Less sleep was found to be associated with brain shrinkage and cognitive decline, according to new research of older adults.
In a new study published in the journal SLEEP, researchers at Duke-NUS Graduate Medical School Singapore studied a group of 66 older adults with an average age of 67. The group underwent neuropsychological testing and magnetic resonance imaging (MRI) scans at the beginning of the study – and then again 18 to 24 months later. Participants also answered questionnaires about their sleep duration and quality.
The study ultimately found a relationship between shorter sleep and a slightly faster rate of cognitive decline and brain shrinkage.
“Since the brain is responsible for cognitive abilities, faster shrinkage of the brain is associated with decline in cognitive performance,” senior study author Michael Chee, a professor at Duke-NUS and principal investigator of the school’s cognitive neuroscience lab, told FoxNews.com. “Statistically, the person with shorter sleep has about a .5 percent rate of decline faster than normal sleepers.”
The average reported time in bed was 6.7 hours, and shorter sleep was defined as one hour less than the average. However, Chee estimated that participants’ actual sleep time was more like six hours, as sleep efficiency declines with age. Because sleep duration is less controllable as one ages, researchers believe the study is especially important for young people, as young people may be more able to improve their sleep time.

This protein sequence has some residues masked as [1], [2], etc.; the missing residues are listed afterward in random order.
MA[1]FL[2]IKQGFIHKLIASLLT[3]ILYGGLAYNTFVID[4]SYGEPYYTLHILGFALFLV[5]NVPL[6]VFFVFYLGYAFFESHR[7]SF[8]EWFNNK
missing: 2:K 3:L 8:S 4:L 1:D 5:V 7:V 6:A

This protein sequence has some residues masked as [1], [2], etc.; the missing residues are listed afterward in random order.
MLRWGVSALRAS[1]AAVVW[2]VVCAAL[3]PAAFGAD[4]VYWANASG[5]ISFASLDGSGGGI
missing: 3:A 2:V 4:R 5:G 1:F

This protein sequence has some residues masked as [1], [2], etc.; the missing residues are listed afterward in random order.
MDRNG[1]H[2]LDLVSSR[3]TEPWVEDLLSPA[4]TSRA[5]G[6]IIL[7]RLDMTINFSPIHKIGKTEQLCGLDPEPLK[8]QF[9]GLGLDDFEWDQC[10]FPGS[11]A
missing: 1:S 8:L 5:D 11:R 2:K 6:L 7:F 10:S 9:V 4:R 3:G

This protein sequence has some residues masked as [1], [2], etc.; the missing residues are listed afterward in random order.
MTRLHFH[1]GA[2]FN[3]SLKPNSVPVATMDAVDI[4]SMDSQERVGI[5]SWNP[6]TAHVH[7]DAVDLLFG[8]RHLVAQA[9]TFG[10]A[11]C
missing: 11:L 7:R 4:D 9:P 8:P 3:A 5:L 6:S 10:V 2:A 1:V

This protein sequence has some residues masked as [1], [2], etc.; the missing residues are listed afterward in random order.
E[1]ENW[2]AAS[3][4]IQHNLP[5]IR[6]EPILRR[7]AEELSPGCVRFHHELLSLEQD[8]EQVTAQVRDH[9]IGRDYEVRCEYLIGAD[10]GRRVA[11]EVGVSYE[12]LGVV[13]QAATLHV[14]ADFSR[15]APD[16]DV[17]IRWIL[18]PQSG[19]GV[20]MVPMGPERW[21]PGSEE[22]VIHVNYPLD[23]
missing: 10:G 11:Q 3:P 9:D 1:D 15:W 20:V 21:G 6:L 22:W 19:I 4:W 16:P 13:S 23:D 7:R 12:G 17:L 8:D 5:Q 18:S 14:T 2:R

Overall, their research suggested that seven hours of sleep is ideal for optimal cognitive performance.
“Sleep duration may not be something within your control in your later years; [the results] may be a reflection of accumulated changes,” Chee said. “We hope it’s a modifiable risk in younger people, but here’s evidence later in life, which is why we think the study is interesting.”
Chee plans to continue to follow the participant cohort for four to six more years, and he expects the link between brain shrinkage and less sleep to continue as participants age. While the measured declines in cognition and brain shrinkage seemed small, accumulated over decades, they may become more impactful.
“With people living longer, I think we want to try to do everything we can to improve outcomes in old age,” Chee said.